Verbs are very important for developing your language skills as they allow you to start building sentences. Without verbs it’s unlikely you will put a meaningful sentence together. The good news is that in comparison to other languages, such as Spanish or French for example, verbs in colloquial Welsh are relatively easy to remember as there as not as many irregular ones.
This article covers some of the most important and useful Welsh verbs in the present tense.
The 5 Main Irregular Verbs (“Berfau Afreolaidd” in Welsh)
Mynd (To go)
Wyt ti’n mynd i’r siop?
Are you going to the shop?
Cael (To have)
Dw i’n cael fy nghinio efo nain heddiw.
I’m having my lunch with grandma today.
Dod (To come)
Wyt ti’n dod*, mam? Wyt ti’n dŵad, mam?
Are you coming, mum?
*Please note that there are variations for this verb. In some parts of North Wales, you will hear the form ‘dŵad’ being used instead, with the accent on the ‘w’. The accent elongates the word so it will sound more like ‘dwwad’.
Gwneud (To do / make)
Hoffwn i wneud* cacen pen-blwydd i dad. / Hoffwn i neud cacen pen-blwydd i dad.
I would like to make a birthday cake for dad.
*Please note that it’s common for people to shorten this verb to “neud” or “gneud” so don’t get confused if you see different variations. This is more common in North Wales.
Bod (To be)
Dw i’n flinedig heddiw!
I’m tired today!
Regular Verbs (“Berfau Rheolaidd” in Welsh)
Gweld (To see)
Hoffwn i fynd i weld fy ffrind yn chwarae rygbi i Gaernarfon.
I would like to go and see my friend play rugby for Caernarfon.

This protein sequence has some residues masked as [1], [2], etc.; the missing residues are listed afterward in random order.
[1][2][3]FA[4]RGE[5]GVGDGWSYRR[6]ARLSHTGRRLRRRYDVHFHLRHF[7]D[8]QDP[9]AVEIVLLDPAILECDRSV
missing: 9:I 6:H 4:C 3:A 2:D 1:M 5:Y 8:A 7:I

Siarad (To talk)
Hoffwn i siarad gyda’r rheolwr, os gwelwch yn dda.
I would like to speak to the manager, please.
Mwynhau (To enjoy)
Dw i’n mwynhau mynd i’r sinema.
I enjoy going to the cinema.
Gwrando (To listen)
Wyt ti’n gwrando arnaf?
Are you listening to me?
Dweud (To say / tell)
Wyt ti wedi dweud* wrth mam dy fod yn mynd? Wyt ti wedi deud wrth mam dy fod yn mynd?
Have you told mum you’re going?
*Again, it is quite common to hear this verb being shortened to ‘deud’ in North Wales but don’t worry as the meaning hasn’t changed.
Meddwl (To think)
Dw i’n meddwl ei fod yn syniad da.
I think it’s a good idea.
Cyrraedd (To arrive)
Dw i eisiau cyrraedd y briodas ar amser.
I want to arrive at the wedding on time.
Dechrau / Cychwyn (To start)
People often think that ‘cychwyn’ and ‘dechrau’ mean the same thing, but in reality, there is a slight difference between the two words. ‘Cychwyn’ is the form used when setting off somewhere, so think of it as a moving verb:
Dw i’n cychwyn i’r gwaith am wyth bob bore.
I start (from the house) to work at eight o’clock every morning.
However, in other contexts, the word ‘dechrau’ should be used:
Mae hi’n dechrau bwrw eira.
It’s starting to snow.
Hoffwn i ddechrau’r drafodaeth drwy…
I’d like to start the discussion by…
Gofyn (To ask)
Dw i wedi gofyn i Nia os hoffai hi ddod am baned efo ni hefyd.
I’ve asked Nia if she would like to come with us for a cup of tea, too.
Edrych (To look)
Cofia edrych* ar y wefan heno. Mae’r ticedi bron â mynd! Cofia sbïo ar y wefan heno. Mae’r ticedi bron â mynd!
Don’t forget to look at the website tonight. The tickets are almost gone!
*This verb has a variation. In colloquial Welsh of the North, you might hear someone use ‘sbïo’ instead. This word actually derives from ‘ysbïo’ which translates as ‘to spy’!
Gadael (To leave)
Hoffwn i adael gwaith yn gynt heno.
I’d like to leave work earlier tonight.
Gallu (To be able to / Can)
Wyt ti’n gallu* chwarae gwyddbwyll? Wyt ti’n medru chwarae gwyddbwyll?
Are you able to play chess? Can you play chess?
*This verb has a variation as some people in North Wales use ‘medru’ instead of ‘gallu’. You will not come across this variation in South Wales.
Gweithio (To work)
Biti garw nad ydw i’n gweithio gartref.
It’s a pity I don’t work from home.
Cymryd (To take)
Wyt ti wedi cymryd fy siaced newydd o fy llofft?
Have you taken my new jacket from my bedroom?
Aros (To stay / wait)
Mi wna’i aros amdanat yn fan hyn.
I’ll wait for you here.